|PS Unicode could help you a bit with the first difficulty I mentioned, but I
think my second point is still valid.
> Hi Stephen,
> > Hi, I hope this isn't a silly question....
> There's no such thing as a silly question... just silly answers :-)
> > ...how does mg (and mg++) deal with searching for accented characters?
> > I am working with a Portuguese language collection and I have noticed a
> > number of words are spelt with and without accents on particular
> > characters.
> > Sometimes there are even different accents, which are different to the
> > Portuguese language spell-check dictionary that I use. (Omnipage Pro 12)
> > I am assuming I am dealing with the same word ,which may not always be the
> > case, many times I feel the unaccented version was used due to the printing
> > technology available to the publisher; sometimes they did not have the
> > right accent available.
> > I am unable to find any literature on the subject (but I may be searching
> > with the wrong terms. hahaha).
> My understanding of your question is that you have two words, both the same,
> except that one has an accent where the other doesn't. You want them to be
> treated the same for searching purposes.
> I don't know too much about this, and feel out of my league here (in other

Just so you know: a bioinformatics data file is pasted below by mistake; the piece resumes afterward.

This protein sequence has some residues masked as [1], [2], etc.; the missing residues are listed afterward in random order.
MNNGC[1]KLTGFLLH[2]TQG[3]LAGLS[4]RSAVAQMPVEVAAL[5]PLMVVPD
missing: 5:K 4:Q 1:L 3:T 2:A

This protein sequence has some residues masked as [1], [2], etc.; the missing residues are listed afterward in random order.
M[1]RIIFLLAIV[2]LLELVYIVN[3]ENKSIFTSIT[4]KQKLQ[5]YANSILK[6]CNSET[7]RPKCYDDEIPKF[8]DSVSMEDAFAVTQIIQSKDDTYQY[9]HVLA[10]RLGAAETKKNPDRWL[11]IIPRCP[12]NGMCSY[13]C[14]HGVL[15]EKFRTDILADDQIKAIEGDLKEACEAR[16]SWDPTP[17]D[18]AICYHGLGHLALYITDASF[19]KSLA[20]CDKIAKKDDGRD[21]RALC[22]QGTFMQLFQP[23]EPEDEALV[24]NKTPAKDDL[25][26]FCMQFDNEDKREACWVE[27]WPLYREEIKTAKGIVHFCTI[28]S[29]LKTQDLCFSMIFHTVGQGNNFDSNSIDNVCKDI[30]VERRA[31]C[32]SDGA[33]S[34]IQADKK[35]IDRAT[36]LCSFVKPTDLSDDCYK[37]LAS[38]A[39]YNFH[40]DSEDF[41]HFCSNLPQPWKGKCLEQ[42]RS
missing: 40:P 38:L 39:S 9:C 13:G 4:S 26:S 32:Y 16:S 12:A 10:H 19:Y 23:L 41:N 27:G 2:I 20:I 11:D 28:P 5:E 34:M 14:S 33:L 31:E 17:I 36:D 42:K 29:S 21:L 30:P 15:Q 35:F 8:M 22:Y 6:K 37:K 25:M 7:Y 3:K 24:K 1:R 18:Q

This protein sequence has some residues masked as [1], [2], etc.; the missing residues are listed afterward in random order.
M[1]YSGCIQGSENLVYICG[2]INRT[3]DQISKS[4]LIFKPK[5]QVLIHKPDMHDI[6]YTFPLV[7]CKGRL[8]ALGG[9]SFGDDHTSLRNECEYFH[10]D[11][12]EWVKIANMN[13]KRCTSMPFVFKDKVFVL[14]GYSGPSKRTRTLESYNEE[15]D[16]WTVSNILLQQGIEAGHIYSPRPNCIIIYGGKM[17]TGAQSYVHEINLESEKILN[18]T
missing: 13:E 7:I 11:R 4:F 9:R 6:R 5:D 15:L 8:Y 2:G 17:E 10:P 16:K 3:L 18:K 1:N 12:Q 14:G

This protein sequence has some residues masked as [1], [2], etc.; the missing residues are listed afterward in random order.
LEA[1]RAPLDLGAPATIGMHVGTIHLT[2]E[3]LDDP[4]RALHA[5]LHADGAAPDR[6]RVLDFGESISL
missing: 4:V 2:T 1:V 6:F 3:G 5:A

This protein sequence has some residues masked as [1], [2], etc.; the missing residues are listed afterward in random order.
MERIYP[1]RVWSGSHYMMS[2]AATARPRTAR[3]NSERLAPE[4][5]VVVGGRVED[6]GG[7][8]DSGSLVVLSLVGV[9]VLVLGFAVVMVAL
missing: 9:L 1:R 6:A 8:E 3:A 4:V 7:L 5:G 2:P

> words, no doubt I'll get it wrong), but it seems like a near-impossible task
> for a computer program to do in general. And therefore, I doubt that mg or
> mgpp do anything like it. Two words containing different characters will be
> treated as different words (except if something like case-folding is done).
> One difficulty with your problem would be determining that two characters are
> the same (barring an accent). I think you would end up having to create
> hard-wired, encoding-specific tables to show which characters are "the same".
> More importantly, I think it would be a feature that would be unhelpful some
> of the time (or even a lot of the time). It is likely that in many cases two
> words that are similar in this way are actually two different words (as you
> point out), and *shouldn't* be treated the same.
> I'd like to end with something positive, but it seems to me that it would be
> easier to fix all the documents manually rather than try to compensate for the
> problem later on! If there are a fairly limited number of words that are
> causing problems you could do something special at build-time perhaps, but I
> don't think you could do a general solution to this problem.